Art that changes, simplifies, or distorts subject matter to express emotions or ideas. Abstract art may include recognizable subjects or may depict only lines, shapes, colors, and textures.
Something having more than one possible meaning or whose meaning is not clear.
A person who examines artworks or views art exhibitions and then writes about the meanings and quality of the works in books, magazines, and newspapers.
An artistic technique combining different materials and objects, often natural or man-made.
The story of a person’s life told by her/himself.
A criteria or standard of judgement; a body of principles, rules, standards, or norms.
From the French word coller (to glue). Artwork that is made by affixing papers or objects to a two-dimensional surface.
The art of our time; art made by living artists.
Criterion comes from the Greek word krinein (to judge); it is a standard, principle, or rule on which judgments are made.
The totality of socially transmitted behavior patterns, arts, beliefs, institutions, and all other products of human work and thought.
Curator comes from the Latin words curare (to care) and cura (care). In an art museum, curators are charged with overseeing the care of the artworks in the collection and planning how those works are shown and interpreted.
Art that is designed to become a part of a specific space in which it is installed.
The act of placing two or more things together to suggest a link or to emphasize the contrast between them.
A term usually used to describe art that questioned or abandoned traditional techniques, subjects, or ideas (specifically the movement begun in Europe in the mid-19th century that ended after World War II); can also refer to any art produced recently that is consciously in tune with the attitudes and beliefs of those times.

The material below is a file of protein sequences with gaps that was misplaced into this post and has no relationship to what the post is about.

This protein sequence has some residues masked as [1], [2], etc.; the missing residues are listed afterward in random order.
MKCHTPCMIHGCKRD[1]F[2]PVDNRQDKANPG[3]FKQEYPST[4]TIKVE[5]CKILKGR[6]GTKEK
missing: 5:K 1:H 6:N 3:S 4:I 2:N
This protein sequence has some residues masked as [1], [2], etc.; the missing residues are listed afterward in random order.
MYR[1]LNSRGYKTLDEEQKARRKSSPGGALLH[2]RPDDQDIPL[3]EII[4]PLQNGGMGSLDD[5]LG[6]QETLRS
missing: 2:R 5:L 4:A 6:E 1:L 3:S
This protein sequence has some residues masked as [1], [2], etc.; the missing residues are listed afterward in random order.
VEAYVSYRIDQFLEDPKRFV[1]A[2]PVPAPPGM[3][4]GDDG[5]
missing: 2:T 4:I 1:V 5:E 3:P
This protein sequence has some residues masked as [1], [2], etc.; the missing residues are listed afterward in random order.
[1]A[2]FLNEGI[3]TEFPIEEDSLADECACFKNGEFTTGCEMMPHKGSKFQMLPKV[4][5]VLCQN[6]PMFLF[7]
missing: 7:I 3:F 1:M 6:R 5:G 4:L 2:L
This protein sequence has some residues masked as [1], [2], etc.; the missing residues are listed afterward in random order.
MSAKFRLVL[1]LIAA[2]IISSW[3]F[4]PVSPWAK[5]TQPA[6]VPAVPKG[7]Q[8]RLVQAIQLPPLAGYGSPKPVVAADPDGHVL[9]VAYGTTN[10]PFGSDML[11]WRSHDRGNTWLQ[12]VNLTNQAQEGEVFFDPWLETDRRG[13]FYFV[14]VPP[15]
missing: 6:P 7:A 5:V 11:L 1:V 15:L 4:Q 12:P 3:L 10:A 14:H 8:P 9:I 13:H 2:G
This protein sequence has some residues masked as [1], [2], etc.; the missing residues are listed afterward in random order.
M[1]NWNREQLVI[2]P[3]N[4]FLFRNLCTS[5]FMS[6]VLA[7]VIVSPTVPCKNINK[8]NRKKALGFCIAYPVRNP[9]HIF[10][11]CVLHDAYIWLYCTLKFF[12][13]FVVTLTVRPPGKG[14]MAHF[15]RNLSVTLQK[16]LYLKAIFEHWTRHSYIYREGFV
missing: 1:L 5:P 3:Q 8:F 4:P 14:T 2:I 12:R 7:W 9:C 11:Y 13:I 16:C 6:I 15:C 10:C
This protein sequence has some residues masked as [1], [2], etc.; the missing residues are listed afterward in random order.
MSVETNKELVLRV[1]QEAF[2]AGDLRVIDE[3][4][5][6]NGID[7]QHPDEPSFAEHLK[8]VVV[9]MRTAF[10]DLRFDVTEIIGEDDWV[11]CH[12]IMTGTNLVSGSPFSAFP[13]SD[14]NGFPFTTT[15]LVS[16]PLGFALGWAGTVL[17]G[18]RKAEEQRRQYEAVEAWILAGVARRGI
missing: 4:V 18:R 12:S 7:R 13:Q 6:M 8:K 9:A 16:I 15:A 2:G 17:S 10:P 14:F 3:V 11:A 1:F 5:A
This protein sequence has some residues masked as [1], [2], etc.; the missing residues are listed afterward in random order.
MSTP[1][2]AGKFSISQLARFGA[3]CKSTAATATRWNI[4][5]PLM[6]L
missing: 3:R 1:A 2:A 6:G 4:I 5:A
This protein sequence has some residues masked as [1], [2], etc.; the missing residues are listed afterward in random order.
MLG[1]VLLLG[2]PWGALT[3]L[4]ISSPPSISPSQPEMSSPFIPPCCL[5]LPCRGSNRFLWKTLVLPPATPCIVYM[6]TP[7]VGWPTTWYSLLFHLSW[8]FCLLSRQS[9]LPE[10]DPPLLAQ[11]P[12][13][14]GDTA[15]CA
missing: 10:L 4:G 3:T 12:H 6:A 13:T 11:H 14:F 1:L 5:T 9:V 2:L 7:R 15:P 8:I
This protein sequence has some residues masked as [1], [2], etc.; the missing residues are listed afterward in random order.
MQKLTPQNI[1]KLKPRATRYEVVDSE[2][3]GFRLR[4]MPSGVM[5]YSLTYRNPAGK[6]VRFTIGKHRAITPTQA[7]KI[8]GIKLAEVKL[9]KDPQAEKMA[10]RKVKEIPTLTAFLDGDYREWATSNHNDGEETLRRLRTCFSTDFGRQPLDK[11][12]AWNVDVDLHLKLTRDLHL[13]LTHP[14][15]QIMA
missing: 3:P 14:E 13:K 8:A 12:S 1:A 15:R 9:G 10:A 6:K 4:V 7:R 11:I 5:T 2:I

moving image artwork
A generic description of art that is created with a camera and captured on film or video, or produced digitally with a camera or computer.
The term literally means “after modern” and was coined to describe art and culture in the latter part of the 20th century and beginning of the 21st century. Postmodernism questions the modern artists’ emphasis on logic, order, and originality, and suggests that ambiguity, uncertainty, diversity, and contradiction may be equally valid.
Creating the illusion with perspective, light, and shadow that the viewer is looking through a window onto a recognizable scene from real life or nature.
The positioning of familiar images, words, or ideas in relationship to things with which they are not usually associated, thus creating or suggesting a new meaning for them.
Art designed for a particular place, often linked to its history and dependent on the space for its form or content.